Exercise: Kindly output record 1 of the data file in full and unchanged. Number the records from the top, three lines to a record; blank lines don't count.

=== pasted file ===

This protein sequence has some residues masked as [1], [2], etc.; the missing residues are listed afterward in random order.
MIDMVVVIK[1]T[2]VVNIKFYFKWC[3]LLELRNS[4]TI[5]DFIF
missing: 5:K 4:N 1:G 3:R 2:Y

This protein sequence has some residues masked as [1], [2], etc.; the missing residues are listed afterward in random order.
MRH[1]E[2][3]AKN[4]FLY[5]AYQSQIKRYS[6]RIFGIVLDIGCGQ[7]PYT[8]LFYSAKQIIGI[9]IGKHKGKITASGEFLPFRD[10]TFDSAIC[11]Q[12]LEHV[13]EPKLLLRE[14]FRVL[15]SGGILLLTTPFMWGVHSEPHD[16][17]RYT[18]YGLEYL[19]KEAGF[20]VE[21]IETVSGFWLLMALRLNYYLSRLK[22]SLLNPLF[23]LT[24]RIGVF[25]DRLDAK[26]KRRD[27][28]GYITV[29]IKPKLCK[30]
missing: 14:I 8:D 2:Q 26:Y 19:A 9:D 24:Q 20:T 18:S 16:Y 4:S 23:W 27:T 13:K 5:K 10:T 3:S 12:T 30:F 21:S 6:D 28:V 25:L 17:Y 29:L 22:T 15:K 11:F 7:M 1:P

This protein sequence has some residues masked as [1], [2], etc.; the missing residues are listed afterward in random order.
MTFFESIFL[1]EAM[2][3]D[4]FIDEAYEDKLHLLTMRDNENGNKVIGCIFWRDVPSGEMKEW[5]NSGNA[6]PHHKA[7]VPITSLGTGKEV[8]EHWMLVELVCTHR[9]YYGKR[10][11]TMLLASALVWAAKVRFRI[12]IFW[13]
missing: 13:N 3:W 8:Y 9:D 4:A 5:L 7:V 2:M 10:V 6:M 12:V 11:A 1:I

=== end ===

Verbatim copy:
This protein sequence has some residues masked as [1], [2], etc.; the missing residues are listed afterward in random order.
MIDMVVVIK[1]T[2]VVNIKFYFKWC[3]LLELRNS[4]TI[5]DFIF
missing: 5:K 4:N 1:G 3:R 2:Y